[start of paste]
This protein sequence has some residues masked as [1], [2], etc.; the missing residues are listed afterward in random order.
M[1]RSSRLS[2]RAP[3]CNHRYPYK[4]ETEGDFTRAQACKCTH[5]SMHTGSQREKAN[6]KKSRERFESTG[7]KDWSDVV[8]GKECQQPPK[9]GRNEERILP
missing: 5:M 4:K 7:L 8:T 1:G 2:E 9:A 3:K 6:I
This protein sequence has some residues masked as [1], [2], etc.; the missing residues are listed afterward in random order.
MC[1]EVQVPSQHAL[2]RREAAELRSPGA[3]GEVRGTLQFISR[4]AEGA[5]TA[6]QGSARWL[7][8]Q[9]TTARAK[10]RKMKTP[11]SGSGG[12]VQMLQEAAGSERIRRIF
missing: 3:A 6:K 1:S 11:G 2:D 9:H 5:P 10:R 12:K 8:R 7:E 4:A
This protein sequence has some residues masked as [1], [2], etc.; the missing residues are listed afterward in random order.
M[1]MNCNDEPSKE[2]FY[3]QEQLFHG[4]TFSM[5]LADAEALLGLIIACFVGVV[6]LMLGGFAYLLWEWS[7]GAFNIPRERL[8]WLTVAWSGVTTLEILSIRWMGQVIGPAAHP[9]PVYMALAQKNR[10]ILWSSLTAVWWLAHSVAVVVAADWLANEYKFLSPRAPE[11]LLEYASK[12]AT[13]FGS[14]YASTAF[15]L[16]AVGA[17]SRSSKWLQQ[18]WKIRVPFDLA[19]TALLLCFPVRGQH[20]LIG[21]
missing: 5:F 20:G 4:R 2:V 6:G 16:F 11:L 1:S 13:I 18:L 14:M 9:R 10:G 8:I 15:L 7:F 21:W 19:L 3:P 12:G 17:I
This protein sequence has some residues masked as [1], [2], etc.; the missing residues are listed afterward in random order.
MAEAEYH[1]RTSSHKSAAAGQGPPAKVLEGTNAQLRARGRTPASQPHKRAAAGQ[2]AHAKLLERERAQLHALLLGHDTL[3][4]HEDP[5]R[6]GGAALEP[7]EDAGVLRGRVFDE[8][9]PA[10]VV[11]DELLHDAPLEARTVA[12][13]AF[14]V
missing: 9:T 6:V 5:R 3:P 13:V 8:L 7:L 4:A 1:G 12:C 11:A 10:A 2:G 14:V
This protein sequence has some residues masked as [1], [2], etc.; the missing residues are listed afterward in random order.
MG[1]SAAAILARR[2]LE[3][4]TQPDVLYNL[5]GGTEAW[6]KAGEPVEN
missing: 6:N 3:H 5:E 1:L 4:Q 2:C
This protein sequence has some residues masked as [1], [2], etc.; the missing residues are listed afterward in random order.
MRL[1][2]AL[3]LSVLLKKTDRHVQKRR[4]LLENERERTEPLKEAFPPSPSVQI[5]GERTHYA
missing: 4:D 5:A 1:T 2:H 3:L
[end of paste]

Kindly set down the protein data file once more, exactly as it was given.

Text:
This protein sequence has some residues masked as [1], [2], etc.; the missing residues are listed afterward in random order.
M[1]RSSRLS[2]RAP[3]CNHRYPYK[4]ETEGDFTRAQACKCTH[5]SMHTGSQREKAN[6]KKSRERFESTG[7]KDWSDVV[8]GKECQQPPK[9]GRNEERILP
missing: 5:M 4:K 7:L 8:T 1:G 2:E 9:A 3:K 6:I
This protein sequence has some residues masked as [1], [2], etc.; the missing residues are listed afterward in random order.
MC[1]EVQVPSQHAL[2]RREAAELRSPGA[3]GEVRGTLQFISR[4]AEGA[5]TA[6]QGSARWL[7][8]Q[9]TTARAK[10]RKMKTP[11]SGSGG[12]VQMLQEAAGSERIRRIF
missing: 3:A 6:K 1:S 11:G 2:D 9:H 5:P 10:R 12:K 8:R 7:E 4:A
This protein sequence has some residues masked as [1], [2], etc.; the missing residues are listed afterward in random order.
M[1]MNCNDEPSKE[2]FY[3]QEQLFHG[4]TFSM[5]LADAEALLGLIIACFVGVV[6]LMLGGFAYLLWEWS[7]GAFNIPRERL[8]WLTVAWSGVTTLEILSIRWMGQVIGPAAHP[9]PVYMALAQKNR[10]ILWSSLTAVWWLAHSVAVVVAADWLANEYKFLSPRAPE[11]LLEYASK[12]AT[13]FGS[14]YASTAF[15]L[16]AVGA[17]SRSSKWLQQ[18]WKIRVPFDLA[19]TALLLCFPVRGQH[20]LIG[21]
missing: 5:F 20:G 4:R 2:V 6:G 16:F 11:L 1:S 13:I 18:L 14:M 9:R 10:G 8:I 15:L 7:F 21:W 19:L 3:P 12:G 17:I
This protein sequence has some residues masked as [1], [2], etc.; the missing residues are listed afterward in random order.
MAEAEYH[1]RTSSHKSAAAGQGPPAKVLEGTNAQLRARGRTPASQPHKRAAAGQ[2]AHAKLLERERAQLHALLLGHDTL[3][4]HEDP[5]R[6]GGAALEP[7]EDAGVLRGRVFDE[8][9]PA[10]VV[11]DELLHDAPLEARTVA[12][13]AF[14]V
missing: 9:T 6:V 5:R 3:P 13:V 8:L 7:L 4:A 1:G 12:C 11:A 10:A 2:G 14:V
This protein sequence has some residues masked as [1], [2], etc.; the missing residues are listed afterward in random order.
MG[1]SAAAILARR[2]LE[3][4]TQPDVLYNL[5]GGTEAW[6]KAGEPVEN
missing: 6:N 3:H 5:E 1:L 4:Q 2:C
This protein sequence has some residues masked as [1], [2], etc.; the missing residues are listed afterward in random order.
MRL[1][2]AL[3]LSVLLKKTDRHVQKRR[4]LLENERERTEPLKEAFPPSPSVQI[5]GERTHYA
missing: 4:D 5:A 1:T 2:H 3:L